Inmate at Doncaster prison threatened officer with makeshift weapon over disagreement about telephone privileges

HMP Moorland
HMP Moorland
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An inmate at a Doncaster jail threatened a prison officer with a 'wicked' makeshift weapon after a disagreement about his telephone privileges, a court heard.

Michael Tooley, prosecuting, told Sheffield Crown Court that the incident took place at HMP Moorland on February 1 this year, after Leam Chambers got into an argument with prison officers about his use of the telephone.

As a result, the 27-year-old was asked to return to his cell, which he agreed to do, and was subsequently escorted back to it by a prison officer.

Mr Tooley said: "Once in the cell, the defendant immediately picked up an improvised weapon and pointed it at the prison officer.

"The officer drew his extended baton and made the defendant drop the weapon."

The court was told that the weapon was constructed using two blades, some plastic and some string.

Chambers, of Walton Road, Weatherby pleaded guilty to a charge of possessing a bladed article in a prison at an earlier hearing.

Defending, Cheryl Dudley, told the court that Chambers had not constructed the weapon himself, and had found it at the prison.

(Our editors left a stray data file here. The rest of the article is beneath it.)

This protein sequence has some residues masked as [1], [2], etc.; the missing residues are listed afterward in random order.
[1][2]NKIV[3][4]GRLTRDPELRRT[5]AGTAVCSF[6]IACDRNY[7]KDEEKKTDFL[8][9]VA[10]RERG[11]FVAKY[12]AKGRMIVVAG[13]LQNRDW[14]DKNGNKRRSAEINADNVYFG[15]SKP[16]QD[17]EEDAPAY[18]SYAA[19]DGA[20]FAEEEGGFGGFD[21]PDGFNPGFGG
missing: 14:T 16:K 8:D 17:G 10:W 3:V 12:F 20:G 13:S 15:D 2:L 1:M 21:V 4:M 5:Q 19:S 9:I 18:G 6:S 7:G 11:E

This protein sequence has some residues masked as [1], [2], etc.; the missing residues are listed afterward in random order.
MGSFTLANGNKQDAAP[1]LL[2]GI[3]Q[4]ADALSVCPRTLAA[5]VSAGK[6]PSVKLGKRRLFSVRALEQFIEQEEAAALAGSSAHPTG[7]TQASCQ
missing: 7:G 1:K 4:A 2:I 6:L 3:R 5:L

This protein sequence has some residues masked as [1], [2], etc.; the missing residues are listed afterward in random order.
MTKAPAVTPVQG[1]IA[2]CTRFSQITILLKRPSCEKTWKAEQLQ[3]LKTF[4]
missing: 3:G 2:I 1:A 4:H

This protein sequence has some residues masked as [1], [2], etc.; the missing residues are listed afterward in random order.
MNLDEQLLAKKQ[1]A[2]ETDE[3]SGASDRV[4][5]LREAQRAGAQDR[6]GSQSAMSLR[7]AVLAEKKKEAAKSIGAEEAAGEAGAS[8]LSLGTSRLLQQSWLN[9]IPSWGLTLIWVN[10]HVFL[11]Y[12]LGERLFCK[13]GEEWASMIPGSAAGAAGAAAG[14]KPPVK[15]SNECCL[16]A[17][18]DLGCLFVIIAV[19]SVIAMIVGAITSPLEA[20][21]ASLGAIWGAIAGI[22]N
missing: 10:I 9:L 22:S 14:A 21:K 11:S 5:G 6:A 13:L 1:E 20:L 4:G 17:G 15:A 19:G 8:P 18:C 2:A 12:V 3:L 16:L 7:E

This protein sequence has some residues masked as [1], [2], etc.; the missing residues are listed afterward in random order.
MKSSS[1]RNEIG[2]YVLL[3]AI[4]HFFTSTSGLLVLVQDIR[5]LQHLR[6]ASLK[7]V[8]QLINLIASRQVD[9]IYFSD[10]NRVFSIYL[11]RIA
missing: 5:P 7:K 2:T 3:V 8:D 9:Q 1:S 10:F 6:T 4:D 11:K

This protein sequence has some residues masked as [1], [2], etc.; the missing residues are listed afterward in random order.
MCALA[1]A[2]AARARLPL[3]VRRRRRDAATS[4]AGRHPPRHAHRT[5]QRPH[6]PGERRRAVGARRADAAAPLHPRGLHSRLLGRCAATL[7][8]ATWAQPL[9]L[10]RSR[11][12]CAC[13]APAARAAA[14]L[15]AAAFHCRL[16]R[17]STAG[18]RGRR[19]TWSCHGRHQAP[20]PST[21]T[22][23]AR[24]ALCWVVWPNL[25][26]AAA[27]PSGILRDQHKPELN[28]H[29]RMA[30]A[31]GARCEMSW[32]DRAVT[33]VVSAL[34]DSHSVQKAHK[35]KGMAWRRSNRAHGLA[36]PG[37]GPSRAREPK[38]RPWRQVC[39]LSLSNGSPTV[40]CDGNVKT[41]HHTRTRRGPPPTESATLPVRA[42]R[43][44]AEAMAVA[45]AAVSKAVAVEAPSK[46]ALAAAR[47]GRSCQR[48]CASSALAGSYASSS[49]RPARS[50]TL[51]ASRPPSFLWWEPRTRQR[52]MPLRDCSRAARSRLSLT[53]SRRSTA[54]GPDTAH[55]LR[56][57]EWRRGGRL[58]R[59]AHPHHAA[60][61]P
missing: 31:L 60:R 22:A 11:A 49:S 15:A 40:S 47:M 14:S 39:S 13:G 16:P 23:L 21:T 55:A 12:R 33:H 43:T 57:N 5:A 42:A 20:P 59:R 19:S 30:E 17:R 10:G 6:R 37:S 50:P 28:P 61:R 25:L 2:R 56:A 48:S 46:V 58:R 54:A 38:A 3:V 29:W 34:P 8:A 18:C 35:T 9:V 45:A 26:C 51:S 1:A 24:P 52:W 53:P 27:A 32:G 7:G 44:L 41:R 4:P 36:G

She continued by saying that he had decided to keep it for his protection, after an attack while he was at HMP Lincoln that left him with a fractured eye socket and a swollen face.

"The officers followed him into the cell, he became fearful and panicked," said Ms Dudley.

She added: "He turned to the officer, and the officer told him to put it down and he did.

"He then jumped on to the bed and curled up into a ball."

Chambers was jailed in 2015 for possession of an offensive weapon, and subsequently had his sentence extended further at Lincoln Magistrates' Court for an additional charge. The Crown did not disclose the nature of the charge during today's court hearing.

Judge Peter Kelson sentenced Chambers to an additional 30 months in prison for the offence, and described his extensive criminal record as 'apalling'.

He told him: "It's a serious offence. You had your mitigation on the basis that you found this wicked weapon in your cell.

Judge Kelson added: "It matters not, for the purposes of this sentence, whether you made it yourself or you found it. You didn't hand it in.

"You didn't like something you were being asked to do. You went back into your cell, picked up this improvised weapon and pointed it at a officer.

"Prison officers must be, and will be, protected. Deterrent sentences are required in order to assist in dealing with difficult prisoners."

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